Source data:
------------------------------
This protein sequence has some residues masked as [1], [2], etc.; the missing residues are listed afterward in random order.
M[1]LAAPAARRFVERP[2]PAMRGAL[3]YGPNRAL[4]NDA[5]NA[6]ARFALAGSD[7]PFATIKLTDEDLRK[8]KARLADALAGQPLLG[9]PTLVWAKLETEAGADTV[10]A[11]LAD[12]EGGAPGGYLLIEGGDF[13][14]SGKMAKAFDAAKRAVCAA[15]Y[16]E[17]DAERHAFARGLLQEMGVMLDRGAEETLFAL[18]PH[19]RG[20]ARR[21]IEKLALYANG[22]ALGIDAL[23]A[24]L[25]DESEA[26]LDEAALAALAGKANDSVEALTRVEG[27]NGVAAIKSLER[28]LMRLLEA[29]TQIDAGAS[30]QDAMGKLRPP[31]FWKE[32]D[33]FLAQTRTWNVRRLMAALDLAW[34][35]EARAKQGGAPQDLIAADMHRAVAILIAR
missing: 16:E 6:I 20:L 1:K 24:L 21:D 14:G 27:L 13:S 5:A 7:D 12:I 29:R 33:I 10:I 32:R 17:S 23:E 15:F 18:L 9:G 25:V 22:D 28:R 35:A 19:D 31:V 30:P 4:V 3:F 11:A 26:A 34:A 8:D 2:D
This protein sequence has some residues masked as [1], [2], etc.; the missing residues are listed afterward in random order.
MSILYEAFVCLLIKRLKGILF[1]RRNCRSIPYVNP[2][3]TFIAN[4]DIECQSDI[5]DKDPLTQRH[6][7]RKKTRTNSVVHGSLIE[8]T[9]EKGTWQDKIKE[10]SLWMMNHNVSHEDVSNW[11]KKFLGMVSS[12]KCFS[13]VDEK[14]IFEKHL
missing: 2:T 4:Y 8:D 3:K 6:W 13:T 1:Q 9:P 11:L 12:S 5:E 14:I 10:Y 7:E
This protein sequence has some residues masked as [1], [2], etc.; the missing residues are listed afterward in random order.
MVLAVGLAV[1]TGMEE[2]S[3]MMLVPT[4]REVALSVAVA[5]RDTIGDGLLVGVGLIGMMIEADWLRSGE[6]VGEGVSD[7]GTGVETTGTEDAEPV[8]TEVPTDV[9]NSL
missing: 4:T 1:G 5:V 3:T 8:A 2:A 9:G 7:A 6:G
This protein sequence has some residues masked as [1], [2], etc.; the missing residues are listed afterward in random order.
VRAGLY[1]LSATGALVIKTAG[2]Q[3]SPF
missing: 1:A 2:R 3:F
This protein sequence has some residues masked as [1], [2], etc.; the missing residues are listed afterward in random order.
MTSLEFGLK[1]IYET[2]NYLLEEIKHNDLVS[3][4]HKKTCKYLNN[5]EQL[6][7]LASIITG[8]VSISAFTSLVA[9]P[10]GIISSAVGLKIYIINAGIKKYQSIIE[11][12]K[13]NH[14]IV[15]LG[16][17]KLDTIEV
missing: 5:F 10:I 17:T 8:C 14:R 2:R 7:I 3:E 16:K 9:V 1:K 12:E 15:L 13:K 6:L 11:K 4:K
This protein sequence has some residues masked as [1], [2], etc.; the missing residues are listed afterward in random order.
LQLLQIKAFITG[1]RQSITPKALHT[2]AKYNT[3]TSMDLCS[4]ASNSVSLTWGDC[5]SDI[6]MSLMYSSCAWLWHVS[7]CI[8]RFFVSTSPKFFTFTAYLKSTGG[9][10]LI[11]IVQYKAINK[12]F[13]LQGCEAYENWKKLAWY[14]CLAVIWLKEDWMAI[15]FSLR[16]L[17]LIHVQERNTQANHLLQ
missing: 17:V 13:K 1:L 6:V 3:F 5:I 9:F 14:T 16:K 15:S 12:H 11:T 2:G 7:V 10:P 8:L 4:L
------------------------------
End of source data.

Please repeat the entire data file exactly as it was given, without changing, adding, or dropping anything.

This protein sequence has some residues masked as [1], [2], etc.; the missing residues are listed afterward in random order.
M[1]LAAPAARRFVERP[2]PAMRGAL[3]YGPNRAL[4]NDA[5]NA[6]ARFALAGSD[7]PFATIKLTDEDLRK[8]KARLADALAGQPLLG[9]PTLVWAKLETEAGADTV[10]A[11]LAD[12]EGGAPGGYLLIEGGDF[13][14]SGKMAKAFDAAKRAVCAA[15]Y[16]E[17]DAERHAFARGLLQEMGVMLDRGAEETLFAL[18]PH[19]RG[20]ARR[21]IEKLALYANG[22]ALGIDAL[23]A[24]L[25]DESEA[26]LDEAALAALAGKANDSVEALTRVEG[27]NGVAAIKSLER[28]LMRLLEA[29]TQIDAGAS[30]QDAMGKLRPP[31]FWKE[32]D[33]FLAQTRTWNVRRLMAALDLAW[34][35]EARAKQGGAPQDLIAADMHRAVAILIAR
missing: 16:E 6:I 20:L 1:K 24:L 21:D 14:G 27:L 13:S 5:A 7:D 12:I 29:R 33:I 10:I 32:R 17:S 23:E 15:F 18:L 9:G 25:V 22:D 28:R 35:A 19:D 31:V 30:P 4:V 3:F 11:A 26:A 34:A 8:D 2:D
This protein sequence has some residues masked as [1], [2], etc.; the missing residues are listed afterward in random order.
MSILYEAFVCLLIKRLKGILF[1]RRNCRSIPYVNP[2][3]TFIAN[4]DIECQSDI[5]DKDPLTQRH[6][7]RKKTRTNSVVHGSLIE[8]T[9]EKGTWQDKIKE[10]SLWMMNHNVSHEDVSNW[11]KKFLGMVSS[12]KCFS[13]VDEK[14]IFEKHL
missing: 2:T 4:Y 8:D 3:K 6:W 13:T 1:Q 9:P 11:L 12:S 5:E 14:I 10:Y 7:E
This protein sequence has some residues masked as [1], [2], etc.; the missing residues are listed afterward in random order.
MVLAVGLAV[1]TGMEE[2]S[3]MMLVPT[4]REVALSVAVA[5]RDTIGDGLLVGVGLIGMMIEADWLRSGE[6]VGEGVSD[7]GTGVETTGTEDAEPV[8]TEVPTDV[9]NSL
missing: 4:T 1:G 5:V 3:T 8:A 2:A 9:G 7:A 6:G
This protein sequence has some residues masked as [1], [2], etc.; the missing residues are listed afterward in random order.
VRAGLY[1]LSATGALVIKTAG[2]Q[3]SPF
missing: 1:A 2:R 3:F
This protein sequence has some residues masked as [1], [2], etc.; the missing residues are listed afterward in random order.
MTSLEFGLK[1]IYET[2]NYLLEEIKHNDLVS[3][4]HKKTCKYLNN[5]EQL[6][7]LASIITG[8]VSISAFTSLVA[9]P[10]GIISSAVGLKIYIINAGIKKYQSIIE[11][12]K[13]NH[14]IV[15]LG[16][17]KLDTIEV
missing: 5:F 10:I 17:T 8:C 14:R 2:R 7:I 3:E 16:K 9:V 1:K 12:E 15:L 13:K 6:L 11:K 4:K
This protein sequence has some residues masked as [1], [2], etc.; the missing residues are listed afterward in random order.
LQLLQIKAFITG[1]RQSITPKALHT[2]AKYNT[3]TSMDLCS[4]ASNSVSLTWGDC[5]SDI[6]MSLMYSSCAWLWHVS[7]CI[8]RFFVSTSPKFFTFTAYLKSTGG[9][10]LI[11]IVQYKAINK[12]F[13]LQGCEAYENWKKLAWY[14]CLAVIWLKEDWMAI[15]FSLR[16]L[17]LIHVQERNTQANHLLQ
missing: 17:V 13:K 1:L 6:V 3:F 5:I 9:F 14:T 16:K 15:S 12:H 11:T 2:G 7:V 10:P 8:L 4:L